But spring work showcased a revamped OL that Fisher hopes will be able to open a few more holes for runners and protect QB EJ Manuel a bit better than a year ago. As many as four new starters could open in Jimbo’s new-look forward wall, including converted DE Cameron Ewing, who wowed observers in spring when the staff moved him to a tackle spot, where touted juco Daniel Glauser has also arrived to hopefully plug the leaks along the Noles’ OL dike. And there is already lots of excitement building in Tallahassee for ballyhooed frosh recruit RB Mario Pender, who combines power and speed in a frightening package. Along with soph scooter Devonta Freeman (above right), who gained nearly 600 YR as a frosh, the potential is in place to at least improve upon last year’s anemic ground game.

Although it’s worth noting that Freeman, along with TB Chris Thompson, the top rusher in 2010, missed spring work due to injuries, and the ground game hardly moved in the spring game when gaining less than 2 ypc. The jury thus remains out until September, when the addition of star frosh Pender might change the equation.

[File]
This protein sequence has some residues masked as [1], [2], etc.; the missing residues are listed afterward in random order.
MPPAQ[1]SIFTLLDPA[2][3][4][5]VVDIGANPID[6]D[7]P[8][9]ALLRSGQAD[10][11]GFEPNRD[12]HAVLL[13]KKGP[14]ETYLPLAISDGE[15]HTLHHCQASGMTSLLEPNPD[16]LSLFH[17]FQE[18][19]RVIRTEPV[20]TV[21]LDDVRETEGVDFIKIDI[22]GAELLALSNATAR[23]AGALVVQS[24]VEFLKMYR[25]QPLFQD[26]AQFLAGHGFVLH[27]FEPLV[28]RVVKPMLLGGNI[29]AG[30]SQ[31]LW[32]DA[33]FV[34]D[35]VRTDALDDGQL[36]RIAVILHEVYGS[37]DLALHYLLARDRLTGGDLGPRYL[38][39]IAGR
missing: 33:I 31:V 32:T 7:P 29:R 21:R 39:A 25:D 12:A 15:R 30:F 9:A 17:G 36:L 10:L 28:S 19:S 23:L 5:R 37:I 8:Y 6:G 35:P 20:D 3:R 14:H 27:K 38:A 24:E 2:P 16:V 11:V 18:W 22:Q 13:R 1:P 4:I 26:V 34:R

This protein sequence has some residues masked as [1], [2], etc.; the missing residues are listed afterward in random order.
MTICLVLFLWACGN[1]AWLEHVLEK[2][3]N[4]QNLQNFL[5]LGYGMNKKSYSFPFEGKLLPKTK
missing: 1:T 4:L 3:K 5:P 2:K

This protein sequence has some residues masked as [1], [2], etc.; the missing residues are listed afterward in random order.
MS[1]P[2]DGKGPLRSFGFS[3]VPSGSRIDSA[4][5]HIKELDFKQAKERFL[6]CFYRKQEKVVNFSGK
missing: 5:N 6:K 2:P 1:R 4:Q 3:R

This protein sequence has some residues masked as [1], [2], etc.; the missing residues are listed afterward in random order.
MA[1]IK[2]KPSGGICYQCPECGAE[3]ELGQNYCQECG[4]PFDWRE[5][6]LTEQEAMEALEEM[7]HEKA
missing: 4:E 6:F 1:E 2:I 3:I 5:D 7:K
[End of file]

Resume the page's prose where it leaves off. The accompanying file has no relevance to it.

Any help from the infantry would certainly help jumbo-sized (6'5, 238 lbs.) sr. QB Manuel (left), the Virginia Beach, VA product now 13-4 in his career as a starter. Upgrades along the OL would be most welcomed by Manuel, as the Noles also allowed a whopping 41 sacks last season, ranking a poor 110th nationally. Manuel, whose shoulder injury caused him to miss action during the Noles’ early-season slump, hinted at a real breakthrough last fall when passing for 2666 yards and 18 TD passes, but he needs help from his supporting cast (namely the OL) to emerge as the sort of difference-maker Fisher envisions. RS soph Clint Trickett, who filled in when Manuel had his shoulder problems in 2011 and enjoyed a solid spring, now provides some experience in the backup QB role, although some ACC sources are alerting to the presence of true frosh James Winston, a Texas product who seems destined to be the QB of the future.